Suikoden II is focused on a single continent and delves around the war that is building up between two countries, the Highland Kingdom and the City-States of Jowston. The story is built around a hero who aims to raise an army to defend his country against Luca Blight, the heir to the throne of Highland.
Another exciting feature about the game is that it has 108 recruitable characters that the hero can recruit to become potential party members. In the game, players take over a castle and a battered and worn-out town. As the hero continues to build its party, the castle headquarters become livened up with new recruits.
The game has three combat systems: one-on-one battles, where the protagonist duels against another character; regular battles, which consists of the player’s party is pitted against 1-6 enemies; and massive battles, which operate similar to a rock-and-scissors battle style.
Unite Attacks are special moves that depend on the characters that are included in the battling party. The Unite system does not only bring up characters’ backstories and personalities, they are a great way to experiment in combat. Adding up the use of mystical runes, the combat system in Suikoden II is worth the experimentation.
- Release Date: November 18, 1999
While Chrono Cross is related to and referred to as a sequel to Chrono Trigger, it isn’t a direct sequel. Both games are indeed in the same world. But if you have played both, you will see that they have different characters and a different battle system. Chrono Cross also has a different atmosphere and a darker storyline.
If you are interested in time travel, the idea of having parallel worlds, and the chance to change your future. The game centers on Serge and on his quest to understand the divergence of two worlds.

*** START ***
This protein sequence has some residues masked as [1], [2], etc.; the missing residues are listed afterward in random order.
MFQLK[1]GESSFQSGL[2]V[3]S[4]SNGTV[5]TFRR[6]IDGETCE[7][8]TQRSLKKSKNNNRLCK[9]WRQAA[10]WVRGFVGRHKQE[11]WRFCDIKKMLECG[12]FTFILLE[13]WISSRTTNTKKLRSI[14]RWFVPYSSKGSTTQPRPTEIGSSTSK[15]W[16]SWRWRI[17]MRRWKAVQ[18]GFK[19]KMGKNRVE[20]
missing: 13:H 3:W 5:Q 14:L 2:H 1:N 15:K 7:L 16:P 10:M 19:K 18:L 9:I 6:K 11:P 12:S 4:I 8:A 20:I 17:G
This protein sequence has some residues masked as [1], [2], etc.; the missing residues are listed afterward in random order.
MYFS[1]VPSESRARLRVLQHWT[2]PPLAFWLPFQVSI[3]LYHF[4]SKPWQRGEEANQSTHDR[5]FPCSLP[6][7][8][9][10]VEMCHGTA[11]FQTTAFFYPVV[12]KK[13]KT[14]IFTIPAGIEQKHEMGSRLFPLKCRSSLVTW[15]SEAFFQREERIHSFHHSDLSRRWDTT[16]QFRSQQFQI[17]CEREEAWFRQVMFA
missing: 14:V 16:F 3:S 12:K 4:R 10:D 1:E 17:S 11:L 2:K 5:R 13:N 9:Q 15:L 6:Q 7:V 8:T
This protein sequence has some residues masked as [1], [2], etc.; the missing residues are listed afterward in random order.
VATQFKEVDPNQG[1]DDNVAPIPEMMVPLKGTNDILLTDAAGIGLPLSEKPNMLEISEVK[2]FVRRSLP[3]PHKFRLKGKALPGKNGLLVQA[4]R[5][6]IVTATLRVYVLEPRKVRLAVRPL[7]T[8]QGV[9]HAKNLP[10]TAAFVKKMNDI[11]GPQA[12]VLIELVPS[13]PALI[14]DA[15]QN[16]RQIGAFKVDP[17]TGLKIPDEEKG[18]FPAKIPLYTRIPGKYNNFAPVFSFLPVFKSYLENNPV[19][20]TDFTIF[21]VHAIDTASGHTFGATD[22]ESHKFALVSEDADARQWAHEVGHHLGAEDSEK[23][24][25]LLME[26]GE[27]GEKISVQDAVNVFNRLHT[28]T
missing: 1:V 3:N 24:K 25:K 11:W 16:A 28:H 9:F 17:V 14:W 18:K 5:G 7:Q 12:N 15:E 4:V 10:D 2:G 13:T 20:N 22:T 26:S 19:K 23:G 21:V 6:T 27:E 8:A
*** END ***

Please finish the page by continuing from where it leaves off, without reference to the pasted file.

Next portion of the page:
As Serge travels around El Nido, he is joined by many other characters –45 characters with detailed backstories—as he tries to uncover his past where he died as a child in an alternate reality.
In the game, enemies are visible were touching a monster instantly switches the screen to a battle screen. Its combat system is similar to Xenogears and uses a stamina system instead of the traditional turn-based combat system. The game uses an Element system. Elements can be used by the party or against enemies. These are allocated to each character in grids which are ranked in tiers.
Each character and enemy has its own innate color. This concept of elements is similar to the types that Pokemon uses. There are six elements (with specific colors) that have complementary opposites. For example, the blue element, which corresponds to water or ice, is opposed to red which corresponds to fire.
Chrono Cross has excellent visuals for its time. To add, it comes with a fantastic soundtrack. Overall, Chrono Cross has a complex, wonderful setup. To add, it has high replayability and has 12 endings.
Have You Tried Them?
Nothing quite captures a millennial’s childhood that sipping juice while playing an RPG game for long hours. There are a lot more worthy RPG games that did not make this list. Go ahead and share your favorite RPG games in the comment section!